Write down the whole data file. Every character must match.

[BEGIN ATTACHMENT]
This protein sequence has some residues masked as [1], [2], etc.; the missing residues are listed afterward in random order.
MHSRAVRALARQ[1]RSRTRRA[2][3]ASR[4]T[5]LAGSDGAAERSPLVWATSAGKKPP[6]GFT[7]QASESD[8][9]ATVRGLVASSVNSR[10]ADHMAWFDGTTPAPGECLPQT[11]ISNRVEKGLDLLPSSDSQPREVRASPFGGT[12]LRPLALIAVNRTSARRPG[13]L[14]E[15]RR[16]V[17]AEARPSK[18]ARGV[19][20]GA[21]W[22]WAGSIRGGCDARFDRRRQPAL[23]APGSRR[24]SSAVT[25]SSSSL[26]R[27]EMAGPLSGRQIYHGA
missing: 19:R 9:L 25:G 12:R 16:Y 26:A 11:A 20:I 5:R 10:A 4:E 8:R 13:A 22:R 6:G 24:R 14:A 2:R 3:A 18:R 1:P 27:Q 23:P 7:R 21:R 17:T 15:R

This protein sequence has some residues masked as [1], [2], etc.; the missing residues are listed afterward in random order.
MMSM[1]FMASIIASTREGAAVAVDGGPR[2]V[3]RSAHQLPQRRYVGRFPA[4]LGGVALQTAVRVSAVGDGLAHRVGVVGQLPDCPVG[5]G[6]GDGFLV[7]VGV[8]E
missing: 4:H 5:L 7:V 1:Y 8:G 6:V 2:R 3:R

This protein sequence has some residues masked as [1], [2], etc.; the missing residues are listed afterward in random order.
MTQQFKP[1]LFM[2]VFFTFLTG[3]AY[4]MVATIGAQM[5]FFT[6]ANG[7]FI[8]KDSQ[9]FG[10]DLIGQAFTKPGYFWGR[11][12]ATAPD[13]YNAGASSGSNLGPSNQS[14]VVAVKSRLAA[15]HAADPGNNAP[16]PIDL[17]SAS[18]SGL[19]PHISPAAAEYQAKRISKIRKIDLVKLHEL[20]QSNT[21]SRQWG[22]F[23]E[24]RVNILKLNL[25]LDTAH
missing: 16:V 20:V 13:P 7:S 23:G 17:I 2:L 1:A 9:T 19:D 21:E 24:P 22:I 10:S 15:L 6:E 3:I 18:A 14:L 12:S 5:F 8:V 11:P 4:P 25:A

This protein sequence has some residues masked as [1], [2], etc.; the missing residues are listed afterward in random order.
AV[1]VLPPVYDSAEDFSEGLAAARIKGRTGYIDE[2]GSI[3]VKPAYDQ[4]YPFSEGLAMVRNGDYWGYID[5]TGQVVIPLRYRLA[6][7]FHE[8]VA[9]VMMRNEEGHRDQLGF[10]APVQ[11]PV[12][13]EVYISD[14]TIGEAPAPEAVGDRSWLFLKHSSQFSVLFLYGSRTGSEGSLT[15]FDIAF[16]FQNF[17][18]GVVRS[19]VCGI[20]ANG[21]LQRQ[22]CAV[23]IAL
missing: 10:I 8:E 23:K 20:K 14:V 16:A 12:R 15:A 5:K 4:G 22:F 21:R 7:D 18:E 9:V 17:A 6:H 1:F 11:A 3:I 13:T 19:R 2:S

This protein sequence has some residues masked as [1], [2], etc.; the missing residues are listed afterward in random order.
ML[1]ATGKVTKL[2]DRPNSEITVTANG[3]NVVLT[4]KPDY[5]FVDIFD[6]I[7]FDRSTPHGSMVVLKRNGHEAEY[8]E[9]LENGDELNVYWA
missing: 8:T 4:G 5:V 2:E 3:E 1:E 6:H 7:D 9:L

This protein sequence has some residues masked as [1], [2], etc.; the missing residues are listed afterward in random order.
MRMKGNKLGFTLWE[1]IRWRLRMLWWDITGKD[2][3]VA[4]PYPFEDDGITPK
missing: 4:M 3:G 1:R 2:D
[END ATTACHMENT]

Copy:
This protein sequence has some residues masked as [1], [2], etc.; the missing residues are listed afterward in random order.
MHSRAVRALARQ[1]RSRTRRA[2][3]ASR[4]T[5]LAGSDGAAERSPLVWATSAGKKPP[6]GFT[7]QASESD[8][9]ATVRGLVASSVNSR[10]ADHMAWFDGTTPAPGECLPQT[11]ISNRVEKGLDLLPSSDSQPREVRASPFGGT[12]LRPLALIAVNRTSARRPG[13]L[14]E[15]RR[16]V[17]AEARPSK[18]ARGV[19][20]GA[21]W[22]WAGSIRGGCDARFDRRRQPAL[23]APGSRR[24]SSAVT[25]SSSSL[26]R[27]EMAGPLSGRQIYHGA
missing: 19:R 9:L 25:G 12:R 16:Y 26:A 11:A 20:I 5:R 10:A 4:E 8:R 13:A 22:R 6:G 24:R 14:A 2:R 3:A 18:R 1:P 27:Q 23:P 7:R 21:R 17:T 15:R

This protein sequence has some residues masked as [1], [2], etc.; the missing residues are listed afterward in random order.
MMSM[1]FMASIIASTREGAAVAVDGGPR[2]V[3]RSAHQLPQRRYVGRFPA[4]LGGVALQTAVRVSAVGDGLAHRVGVVGQLPDCPVG[5]G[6]GDGFLV[7]VGV[8]E
missing: 4:H 5:L 7:V 1:Y 8:G 6:V 2:R 3:R

This protein sequence has some residues masked as [1], [2], etc.; the missing residues are listed afterward in random order.
MTQQFKP[1]LFM[2]VFFTFLTG[3]AY[4]MVATIGAQM[5]FFT[6]ANG[7]FI[8]KDSQ[9]FG[10]DLIGQAFTKPGYFWGR[11][12]ATAPD[13]YNAGASSGSNLGPSNQS[14]VVAVKSRLAA[15]HAADPGNNAP[16]PIDL[17]SAS[18]SGL[19]PHISPAAAEYQAKRISKIRKIDLVKLHEL[20]QSNT[21]SRQWG[22]F[23]E[24]RVNILKLNL[25]LDTAH
missing: 16:V 20:V 13:P 7:S 23:G 17:I 2:L 1:A 9:T 19:D 21:E 24:P 22:I 10:S 15:L 6:E 3:I 18:A 14:L 12:S 5:F 8:V 11:P 4:P 25:A

This protein sequence has some residues masked as [1], [2], etc.; the missing residues are listed afterward in random order.
AV[1]VLPPVYDSAEDFSEGLAAARIKGRTGYIDE[2]GSI[3]VKPAYDQ[4]YPFSEGLAMVRNGDYWGYID[5]TGQVVIPLRYRLA[6][7]FHE[8]VA[9]VMMRNEEGHRDQLGF[10]APVQ[11]PV[12][13]EVYISD[14]TIGEAPAPEAVGDRSWLFLKHSSQFSVLFLYGSRTGSEGSLT[15]FDIAF[16]FQNF[17][18]GVVRS[19]VCGI[20]ANG[21]LQRQ[22]CAV[23]IAL
missing: 10:I 8:E 23:K 20:K 14:V 16:A 12:R 15:A 5:K 4:G 22:F 21:R 7:D 18:E 9:V 17:A 6:H 1:F 11:A 3:I 13:T 19:R 2:S

This protein sequence has some residues masked as [1], [2], etc.; the missing residues are listed afterward in random order.
ML[1]ATGKVTKL[2]DRPNSEITVTANG[3]NVVLT[4]KPDY[5]FVDIFD[6]I[7]FDRSTPHGSMVVLKRNGHEAEY[8]E[9]LENGDELNVYWA
missing: 8:T 4:G 5:V 2:E 3:E 1:E 6:H 7:D 9:L

This protein sequence has some residues masked as [1], [2], etc.; the missing residues are listed afterward in random order.
MRMKGNKLGFTLWE[1]IRWRLRMLWWDITGKD[2][3]VA[4]PYPFEDDGITPK
missing: 4:M 3:G 1:R 2:D